Canadian Olympians may be in Tokyo, but they’re thinking about family unable to attend


If you want to make a Canadian athlete cry at the Olympics, just ask them about the family they have left behind in Canada.

In the bowels of Tokyo’s Kokugikan Arena, moments after the final bout of her boxing career, an emotional Mandy Bujold made a heart shape with her hands. It was a message to her two-year-old daughter Kate, who was thousands of miles away in Kitchener, Ont.

A day before stepping into ring, Bujold started to cry when asked about being separated from her family.

“Kate is obviously my motivation,” Bujold said, through tears. “My husband sent a video of her with all of this cheering stuff, so it’s nice. I’m hoping he takes lots of pictures and videos when she’s watching so that it’s something we can show her later.”

One of the many rules of these Olympics – dictated by the ongoing COVID-19 pandemic – is that athletes have had to travel to Tokyo without their families.

For most Canadian athletes competing at these Tokyo Olympics, making it to the world’s biggest athletic stage without the help and support of their families was unthinkable.

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‘Your support system is everything’

They are the one who drove you to early practices, and the ones who helped lift you up when you thought about quitting. They are ones who have been with them from the very beginning of an athletic journey that has culminated here in Tokyo.

“It’s challenging. Your support system is everything, the friends and family that have helped you since you were young,” said swimmer Kylie Masse, moments after winning a silver medal.

“It’s sad to not have them here. My parents have been able to come to every international competition. I am fortunate they have been able to make that journey and this year not having them here is tough.”

WATCH | Kylie Masse wins silver in 100m backstroke:

Australia’s Kaylee McKeown set an Olympic record with a time of 57.47 seconds, while two-time reigning world champion Kylie Masse of LaSalle, Ont., finished in second place with a time of 57.72 in the women’s Olympic 100-metre backstroke. 5:49

Canoeist Haley Daniels says having her family by her side was always what she thought her Olympic experience would look like.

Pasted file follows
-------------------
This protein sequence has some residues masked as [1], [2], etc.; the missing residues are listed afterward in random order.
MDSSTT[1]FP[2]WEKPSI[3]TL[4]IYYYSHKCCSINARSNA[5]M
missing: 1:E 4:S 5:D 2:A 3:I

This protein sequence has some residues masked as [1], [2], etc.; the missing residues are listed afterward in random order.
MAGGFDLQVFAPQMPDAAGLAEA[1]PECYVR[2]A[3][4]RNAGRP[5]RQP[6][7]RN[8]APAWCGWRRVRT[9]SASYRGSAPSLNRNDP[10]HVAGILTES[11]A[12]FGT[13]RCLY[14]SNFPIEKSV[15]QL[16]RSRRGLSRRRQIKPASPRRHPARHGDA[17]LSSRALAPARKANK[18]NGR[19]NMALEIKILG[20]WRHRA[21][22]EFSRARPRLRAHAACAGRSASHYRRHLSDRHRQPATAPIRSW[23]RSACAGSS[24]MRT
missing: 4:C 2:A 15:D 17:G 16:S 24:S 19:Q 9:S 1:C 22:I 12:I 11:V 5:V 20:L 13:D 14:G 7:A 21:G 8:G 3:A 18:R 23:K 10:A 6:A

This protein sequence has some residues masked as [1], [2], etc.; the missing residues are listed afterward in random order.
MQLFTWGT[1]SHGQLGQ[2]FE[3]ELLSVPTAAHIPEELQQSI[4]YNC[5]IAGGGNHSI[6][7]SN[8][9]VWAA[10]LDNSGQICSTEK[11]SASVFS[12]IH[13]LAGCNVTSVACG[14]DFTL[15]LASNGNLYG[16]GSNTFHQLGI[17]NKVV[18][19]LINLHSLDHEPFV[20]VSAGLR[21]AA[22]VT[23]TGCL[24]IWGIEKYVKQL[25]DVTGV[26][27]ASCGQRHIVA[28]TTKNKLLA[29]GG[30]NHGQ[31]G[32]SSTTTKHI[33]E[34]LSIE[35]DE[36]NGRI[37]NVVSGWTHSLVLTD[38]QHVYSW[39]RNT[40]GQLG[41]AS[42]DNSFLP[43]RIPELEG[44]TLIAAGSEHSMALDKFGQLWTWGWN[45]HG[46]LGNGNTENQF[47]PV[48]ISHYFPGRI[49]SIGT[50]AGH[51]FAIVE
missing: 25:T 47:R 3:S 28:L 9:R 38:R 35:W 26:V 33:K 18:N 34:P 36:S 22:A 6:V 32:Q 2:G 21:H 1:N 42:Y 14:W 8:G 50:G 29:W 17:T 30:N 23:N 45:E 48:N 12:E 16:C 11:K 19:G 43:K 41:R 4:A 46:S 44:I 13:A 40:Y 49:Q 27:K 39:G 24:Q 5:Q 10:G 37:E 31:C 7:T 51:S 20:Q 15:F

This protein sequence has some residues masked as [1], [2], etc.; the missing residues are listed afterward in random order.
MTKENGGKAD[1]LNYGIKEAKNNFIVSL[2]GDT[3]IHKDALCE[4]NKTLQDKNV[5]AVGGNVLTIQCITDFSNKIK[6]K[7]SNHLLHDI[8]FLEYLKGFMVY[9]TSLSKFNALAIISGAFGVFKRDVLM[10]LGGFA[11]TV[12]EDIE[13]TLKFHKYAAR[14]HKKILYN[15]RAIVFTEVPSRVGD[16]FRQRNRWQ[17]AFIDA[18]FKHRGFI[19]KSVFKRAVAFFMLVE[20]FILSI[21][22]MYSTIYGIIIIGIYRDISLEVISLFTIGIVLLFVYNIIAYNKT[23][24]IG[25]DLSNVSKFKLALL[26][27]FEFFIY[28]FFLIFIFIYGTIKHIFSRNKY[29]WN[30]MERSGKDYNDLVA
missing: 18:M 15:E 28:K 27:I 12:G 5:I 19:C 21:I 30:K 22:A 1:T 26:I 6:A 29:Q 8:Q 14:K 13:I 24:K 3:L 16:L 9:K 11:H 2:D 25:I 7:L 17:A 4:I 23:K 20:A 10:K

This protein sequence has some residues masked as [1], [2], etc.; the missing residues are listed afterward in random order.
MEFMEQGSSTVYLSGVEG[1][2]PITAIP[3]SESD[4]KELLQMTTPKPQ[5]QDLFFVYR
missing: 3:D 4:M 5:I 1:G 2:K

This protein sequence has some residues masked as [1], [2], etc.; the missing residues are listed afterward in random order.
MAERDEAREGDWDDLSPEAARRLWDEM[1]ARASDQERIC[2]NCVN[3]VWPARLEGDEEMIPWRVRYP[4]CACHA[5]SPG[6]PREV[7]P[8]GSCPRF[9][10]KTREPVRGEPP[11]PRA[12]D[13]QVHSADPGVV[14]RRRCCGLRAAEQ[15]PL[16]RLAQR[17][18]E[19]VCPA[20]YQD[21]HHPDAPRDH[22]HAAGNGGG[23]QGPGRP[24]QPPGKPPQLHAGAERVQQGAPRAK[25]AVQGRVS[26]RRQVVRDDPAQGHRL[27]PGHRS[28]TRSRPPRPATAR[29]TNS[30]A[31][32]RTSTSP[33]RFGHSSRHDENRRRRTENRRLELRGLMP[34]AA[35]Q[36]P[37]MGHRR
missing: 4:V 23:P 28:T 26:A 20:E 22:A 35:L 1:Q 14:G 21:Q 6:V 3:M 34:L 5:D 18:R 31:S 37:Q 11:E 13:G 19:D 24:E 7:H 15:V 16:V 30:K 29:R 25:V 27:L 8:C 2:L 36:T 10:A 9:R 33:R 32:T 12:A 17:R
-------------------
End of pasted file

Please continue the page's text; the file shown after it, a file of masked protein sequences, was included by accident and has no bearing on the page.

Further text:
“I had always envisioned being able to look up in the stands and see my family. Today, I looked up at the start line to empty stands,” Daniels said. “I think that you work so hard to get here and, although it’s something you achieve, there are so many people who help us get here.”

It’s been especially difficult for athletes who have won medals in Tokyo, who are unable to share the moment with family. It is not just their medal but the culmination of years of family sacrifice and dedication. Even as the Canadian flag is raised and the medal is around their neck, their mind wanders back home.

“I just would like my family to be here. It would be a way for me to thank them for what they have done for me,” said weightlifter Maude Charron, who won gold here in Tokyo.

WATCH | Maude Charron captures gold in weightlifting:

Charron won the women’s 64-kilogram competition to give Canada its second gold medal at Tokyo 2020. 5:03

Charron spent much of the past year training in her family’s garage.

“I’m happy but disappointed. They are always there, they always have the right word.”

After Montreal’s Catherine Beauchemin-Pinard captured a bronze medal in judo, there were tears, as she talked about getting home quickly to celebrate with her dad, who suffered a stroke two years ago.

“I am so happy to be able to come home with a medal and show him that I did it,” said Beauchemin-Pinard, who says her father is her biggest fan.

“He was sad that he couldn’t come and I wanted him to be here. I can’t wait to see him and give him a big hug.”

Many athletes competing in Tokyo haven’t seen their families for months. For some, it has been more than a year as COVID-19 restrictions in Canada forced many to travel abroad to train and compete ahead of these Games.

The bronze-medal winning softball team relocated to Florida in January to train ahead of these Games. The virtual connection they have had with loved ones back home continued here in Tokyo.

The family of Jenna Caira says they screamed and hugged one another after she and the rest of the Canadian women’s softball team made history Tuesday by winning the country’s first Olympic medal in the sport. (Tina Mackenzie/CBC)

Like many families of Olympians, pitcher Jenna Caira’s family gathered around the television to watch her perform. Before the pandemic, the family had planned to be in Japan for the Games.

“Everyone just jumped up, we were all sitting downstairs in our family room and we all just jumped up, and we’re screaming,” her mother, Helan Caira, told CBC. 

Jenna called her parents shortly after the final out.

“I’ve been carrying with them this entire journey,” she said. “It was just really great to have them a part of it and to watch and celebrate with me.”

Read more at CBC.ca